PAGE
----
Top 5 of the biggest crypto scams of the year:

With 2022 finally coming to an end, it’s time to take stock of the year’s biggest scams. In an already complex year for investors, these scams didn’t help matters.

Top 5 Crypto Scams of the Year

For this ranking of the most important crypto scams of the year, crypto hacks will not be taken into account, since their origin differs from a project whose creators are suspicious from the start.

1- Pixelmon NFT: $70 million

A game to make money finds itself in trouble again. Players seem constantly worried about cases of cryptocurrency scams or carpet pulling. Yes, it often seems that games in the crypto world are inspired by video games that already existed to initially lure investors.

The idea for Pixelmon embraces this kind of strategy, with an initial goal of getting closer to the world of Pokémon while blending the gameplay with the graphics of Minecraft. Initially, the project teams see themselves going a long way, not hesitating to compare their project to a Pokémon from the metaverse through the purchase of NFTs.

Other elements also contributed to the good launch of the project, the number of NFTs limited to 10,000 as for Blockverse. Pixelmons exist as NFTs and can be used by players in the game and then potentially trained and resold. With a new price of 0.6 ETH for each NFT and knowing that the project included 10,000 non-fungible tokens, no less than $70 million in Ethereum was raised at that time. A feat that NFT gaming enthusiasts won’t soon forget.

2- Bored Bunnies: $20 million

Inspired by Bored Apple, we find another scam through an NFT collection. When hypes exist, it is clearly crucial to pay close attention to the many projects that are born and use the hyped elements of the moment, such as the metaverse, non-fungible tokens or play-to-earn. Sometimes it can be dangerous crypto scams.

For the Bored Bunnies project, celebrities have even been “hired” and used for advertising, such as boxer Floyd Mayweather. The NFTs of the project promised a lot with interesting utility, both in terms of effort and the possibility of “mint” [frapper] other NFTs from the first launches, or the countries attached to the metaverse.

Subsequently, the developers reported various promises, notably developing a roadmap and spin-off collections such as Bored Bad Bunny, which could also be “stamped”. After this coin, a new collection of non-fungible tokens appeared featuring the mutant Bad Bunny.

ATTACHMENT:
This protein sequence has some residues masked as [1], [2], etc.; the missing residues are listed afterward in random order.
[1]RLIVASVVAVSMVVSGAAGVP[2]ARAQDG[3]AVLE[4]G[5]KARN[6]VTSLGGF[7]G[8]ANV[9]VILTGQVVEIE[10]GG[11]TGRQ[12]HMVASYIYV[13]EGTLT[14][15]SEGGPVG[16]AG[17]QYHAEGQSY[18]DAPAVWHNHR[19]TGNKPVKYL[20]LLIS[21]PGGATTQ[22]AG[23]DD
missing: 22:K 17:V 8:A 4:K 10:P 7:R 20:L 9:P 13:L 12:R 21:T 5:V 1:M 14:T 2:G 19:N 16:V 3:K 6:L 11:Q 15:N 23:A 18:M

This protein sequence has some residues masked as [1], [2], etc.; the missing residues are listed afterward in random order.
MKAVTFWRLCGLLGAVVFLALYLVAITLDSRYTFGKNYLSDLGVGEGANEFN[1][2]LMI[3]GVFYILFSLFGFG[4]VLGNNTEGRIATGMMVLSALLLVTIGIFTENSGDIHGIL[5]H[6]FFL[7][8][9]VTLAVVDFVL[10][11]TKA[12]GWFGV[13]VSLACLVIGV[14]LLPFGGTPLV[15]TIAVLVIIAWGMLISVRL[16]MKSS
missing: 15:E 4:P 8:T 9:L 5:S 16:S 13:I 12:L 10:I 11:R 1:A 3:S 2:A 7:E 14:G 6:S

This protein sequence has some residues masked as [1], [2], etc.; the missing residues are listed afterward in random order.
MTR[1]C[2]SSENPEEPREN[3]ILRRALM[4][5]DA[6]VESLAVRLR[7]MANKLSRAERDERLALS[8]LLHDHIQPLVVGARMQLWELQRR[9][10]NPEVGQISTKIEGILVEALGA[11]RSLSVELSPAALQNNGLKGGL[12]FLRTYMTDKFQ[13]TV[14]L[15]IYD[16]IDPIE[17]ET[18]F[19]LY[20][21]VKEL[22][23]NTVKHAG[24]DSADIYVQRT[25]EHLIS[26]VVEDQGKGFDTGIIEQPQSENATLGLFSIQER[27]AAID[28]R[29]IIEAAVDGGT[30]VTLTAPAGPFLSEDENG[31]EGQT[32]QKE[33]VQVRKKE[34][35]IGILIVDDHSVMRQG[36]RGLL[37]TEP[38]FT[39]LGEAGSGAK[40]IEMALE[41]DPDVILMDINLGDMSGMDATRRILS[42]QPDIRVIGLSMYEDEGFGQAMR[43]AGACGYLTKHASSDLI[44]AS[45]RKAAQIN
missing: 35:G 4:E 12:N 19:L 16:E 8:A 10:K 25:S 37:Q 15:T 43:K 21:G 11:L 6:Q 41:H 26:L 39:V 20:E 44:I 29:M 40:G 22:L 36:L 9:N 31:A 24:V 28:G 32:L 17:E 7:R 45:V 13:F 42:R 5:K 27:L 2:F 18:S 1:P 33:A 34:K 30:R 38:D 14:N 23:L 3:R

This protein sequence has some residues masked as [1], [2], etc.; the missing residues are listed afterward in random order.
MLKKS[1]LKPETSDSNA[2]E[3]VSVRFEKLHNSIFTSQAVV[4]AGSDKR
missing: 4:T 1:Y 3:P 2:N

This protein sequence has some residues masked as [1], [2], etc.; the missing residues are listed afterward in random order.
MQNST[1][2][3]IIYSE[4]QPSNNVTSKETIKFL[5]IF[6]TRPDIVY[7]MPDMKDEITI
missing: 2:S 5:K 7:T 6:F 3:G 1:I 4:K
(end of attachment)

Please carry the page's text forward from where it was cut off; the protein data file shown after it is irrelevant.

Unfortunately, nothing followed this news related to the project. In fact, from one day to the next, the developers were discreet, and there was no longer any communication on social networks and on the Discord channel, which was even disabled. A total of $20 million in cryptocurrencies had been raised by investors.

Subsequently, the project team reported a minimum of activity to avoid the Feds resuming after complaints from investors, to feign a resumption of the project and be able to disappear more quietly. Thus, the pretext of launching a collection of physical items (t-shirts or various goodies) allowed developers to save time.

Furthermore, according to Nansen, one in three NFT projects cannot survive over time due to low trading activity. Although the NFTs of the mentioned projects are not trading at $0, volume weakens when the project casts doubt and its creators stop providing news.

3- BNB42: $2.8 million

BNB 42 was a crypto project that promised profits to all these investors. Fast and incredible, these gains were in the order of 100% within days as promised by the project team. Although these crazy promises of gains are generally seen as crypto scams by their only way to proceed, investors still fall into the trap. In this case, several thousand people finally decided to invest in this project.

In total, almost 2.8 million dollars flew away when the scammers behind the project ended the adventure as quickly as it had started. Currently, the project’s website no longer exists at all, as the funds were stolen around mid-February, just after Valentine’s Day, when the creator behind BNB 42 inserted a different contract address to continue.

Subsequently, the trail of the funds was lost after the stolen cryptocurrencies passed through the Tornado Cash cryptomixer. Unlike the other scams, this one was based on the BNB chain and the funds were therefore stolen in BNB.

A total of 6,445 BNB coins passed through Tornado Cash. While the minimum deposit was 0.01 BNB, the project unfortunately received support from some crypto-influencers who helped raise money for the scammers.